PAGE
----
Stan's World - The Good LifeSubmitted by S. F. Ehrlich Associates, Inc. on October 1st, 2018
September 30, 2018
I was standing at my desk reading an article titled “What is Your Good Life” when the phone rang. It was my wife, asking if I wanted to come home to have lunch with our daughter and granddaughter who had dropped by. I logged off my computer and promptly walked out the door. Apparently, my definition of my good life includes having lunch with a three-year-old who still thinks I’m funny and wants to play with me.
The author of the AARP article1 I was reading, Sally Balch Hurme, wrote Get the Most Out of Retirement: Checklist to Happiness, Health, and Purpose, so I’ll assume she has spent considerable time trying to figure out what makes retirees happy. But is happiness limited to retirees; can’t you enjoy Your Good Life as you navigate through life?
I think the perception that you grind through 40 or more years of work until you get to enjoy life in retirement is a false notion. Sally Balch Hurme asks a few pointed questions that might help you find your good life, whether you’re retired or not.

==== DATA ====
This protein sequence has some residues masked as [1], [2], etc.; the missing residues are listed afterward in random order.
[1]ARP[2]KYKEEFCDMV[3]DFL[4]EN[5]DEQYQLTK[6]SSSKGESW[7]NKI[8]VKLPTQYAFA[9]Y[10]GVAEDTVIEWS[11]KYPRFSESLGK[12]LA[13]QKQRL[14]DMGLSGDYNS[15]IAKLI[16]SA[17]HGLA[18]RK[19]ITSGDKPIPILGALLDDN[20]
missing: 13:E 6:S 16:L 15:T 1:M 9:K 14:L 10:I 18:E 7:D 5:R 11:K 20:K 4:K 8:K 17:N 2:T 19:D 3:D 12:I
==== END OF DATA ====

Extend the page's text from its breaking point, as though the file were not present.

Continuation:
- Do I have a close family or dear friends around me?
- Do I work at staying involved and connected with others?
- Do I feel I am contributing to a better world?
- Am I learning new things or having new experiences?
- Do things make me smile or laugh frequently?
- Do people in my community share values similar to mine?
- Do I spend time doing what gives me pleasure?
One day, I was stopped by a man while I was walking down the street. He walked right up to me and said: “I know you.” I didn’t recognize him, so I apologized and asked him how we know each other. He said: “Every morning, I’ve stood in the line to take the bus to the City, and we’ve all watched you walk by wondering where you were going.”
I replied that my office was down the block and that I also looked over and felt empathy for everyone standing there. He laughed and said “Now we both know what the other was thinking,” and added that everyone in line was jealous of my morning commute. With the biggest of smiles, he also told me he retired the day before, after commuting to the City for 40 years. That happened to be the first day he didn’t have to commute to work.
Even if you’re one of those commuters waiting in line for the bus every morning, how can we help you get that big smile on your face?